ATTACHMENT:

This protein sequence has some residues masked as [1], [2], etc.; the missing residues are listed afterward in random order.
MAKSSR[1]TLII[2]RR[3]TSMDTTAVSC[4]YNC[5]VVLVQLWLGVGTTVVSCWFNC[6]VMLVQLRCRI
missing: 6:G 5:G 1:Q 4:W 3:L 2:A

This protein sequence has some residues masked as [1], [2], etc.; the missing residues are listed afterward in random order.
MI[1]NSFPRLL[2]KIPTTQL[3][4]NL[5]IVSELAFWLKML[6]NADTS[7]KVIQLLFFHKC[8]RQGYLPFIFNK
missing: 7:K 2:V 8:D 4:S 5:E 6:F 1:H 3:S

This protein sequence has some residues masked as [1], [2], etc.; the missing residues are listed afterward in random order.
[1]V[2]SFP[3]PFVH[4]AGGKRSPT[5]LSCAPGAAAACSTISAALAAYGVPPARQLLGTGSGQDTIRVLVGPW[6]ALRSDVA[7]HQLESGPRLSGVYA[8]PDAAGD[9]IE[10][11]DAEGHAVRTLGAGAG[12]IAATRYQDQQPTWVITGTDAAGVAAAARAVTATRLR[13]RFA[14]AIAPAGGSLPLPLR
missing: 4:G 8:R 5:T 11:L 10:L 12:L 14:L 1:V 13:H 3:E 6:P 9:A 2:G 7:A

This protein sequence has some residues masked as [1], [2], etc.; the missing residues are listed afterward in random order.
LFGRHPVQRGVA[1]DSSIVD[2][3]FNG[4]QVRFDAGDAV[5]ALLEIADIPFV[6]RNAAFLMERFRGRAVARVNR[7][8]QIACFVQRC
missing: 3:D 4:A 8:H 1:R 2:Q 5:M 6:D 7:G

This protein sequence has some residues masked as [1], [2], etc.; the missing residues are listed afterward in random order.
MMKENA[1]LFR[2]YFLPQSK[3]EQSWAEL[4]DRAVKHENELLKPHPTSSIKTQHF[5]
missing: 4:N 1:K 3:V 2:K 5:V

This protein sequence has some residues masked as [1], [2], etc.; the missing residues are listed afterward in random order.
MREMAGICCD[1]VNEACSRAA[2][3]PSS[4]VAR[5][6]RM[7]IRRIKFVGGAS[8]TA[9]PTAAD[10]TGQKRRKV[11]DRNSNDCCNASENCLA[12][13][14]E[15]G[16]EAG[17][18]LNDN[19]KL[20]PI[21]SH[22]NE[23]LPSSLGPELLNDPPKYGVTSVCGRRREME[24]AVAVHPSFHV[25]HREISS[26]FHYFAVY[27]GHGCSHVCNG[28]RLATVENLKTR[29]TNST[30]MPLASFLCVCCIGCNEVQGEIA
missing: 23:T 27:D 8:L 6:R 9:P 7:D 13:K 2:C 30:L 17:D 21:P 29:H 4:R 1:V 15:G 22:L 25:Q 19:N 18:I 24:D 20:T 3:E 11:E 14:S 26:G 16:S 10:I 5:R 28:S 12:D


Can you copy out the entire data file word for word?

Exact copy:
This protein sequence has some residues masked as [1], [2], etc.; the missing residues are listed afterward in random order.
MAKSSR[1]TLII[2]RR[3]TSMDTTAVSC[4]YNC[5]VVLVQLWLGVGTTVVSCWFNC[6]VMLVQLRCRI
missing: 6:G 5:G 1:Q 4:W 3:L 2:A

This protein sequence has some residues masked as [1], [2], etc.; the missing residues are listed afterward in random order.
MI[1]NSFPRLL[2]KIPTTQL[3][4]NL[5]IVSELAFWLKML[6]NADTS[7]KVIQLLFFHKC[8]RQGYLPFIFNK
missing: 7:K 2:V 8:D 4:S 5:E 6:F 1:H 3:S

This protein sequence has some residues masked as [1], [2], etc.; the missing residues are listed afterward in random order.
[1]V[2]SFP[3]PFVH[4]AGGKRSPT[5]LSCAPGAAAACSTISAALAAYGVPPARQLLGTGSGQDTIRVLVGPW[6]ALRSDVA[7]HQLESGPRLSGVYA[8]PDAAGD[9]IE[10][11]DAEGHAVRTLGAGAG[12]IAATRYQDQQPTWVITGTDAAGVAAAARAVTATRLR[13]RFA[14]AIAPAGGSLPLPLR
missing: 4:G 8:R 5:T 11:L 10:L 12:L 14:L 1:V 13:H 3:E 6:P 9:A 2:G 7:A

This protein sequence has some residues masked as [1], [2], etc.; the missing residues are listed afterward in random order.
LFGRHPVQRGVA[1]DSSIVD[2][3]FNG[4]QVRFDAGDAV[5]ALLEIADIPFV[6]RNAAFLMERFRGRAVARVNR[7][8]QIACFVQRC
missing: 3:D 4:A 8:H 1:R 2:Q 5:M 6:D 7:G

This protein sequence has some residues masked as [1], [2], etc.; the missing residues are listed afterward in random order.
MMKENA[1]LFR[2]YFLPQSK[3]EQSWAEL[4]DRAVKHENELLKPHPTSSIKTQHF[5]
missing: 4:N 1:K 3:V 2:K 5:V

This protein sequence has some residues masked as [1], [2], etc.; the missing residues are listed afterward in random order.
MREMAGICCD[1]VNEACSRAA[2][3]PSS[4]VAR[5][6]RM[7]IRRIKFVGGAS[8]TA[9]PTAAD[10]TGQKRRKV[11]DRNSNDCCNASENCLA[12][13][14]E[15]G[16]EAG[17][18]LNDN[19]KL[20]PI[21]SH[22]NE[23]LPSSLGPELLNDPPKYGVTSVCGRRREME[24]AVAVHPSFHV[25]HREISS[26]FHYFAVY[27]GHGCSHVCNG[28]RLATVENLKTR[29]TNST[30]MPLASFLCVCCIGCNEVQGEIA
missing: 23:T 27:D 8:L 6:R 9:P 7:D 13:K 2:C 30:L 17:D 21:P 29:H 4:R 1:V 15:G 22:L 25:Q 19:N 18:I 24:D 20:T 3:E 11:E 14:S 26:G 16:S 10:I 5:R 28:S 12:D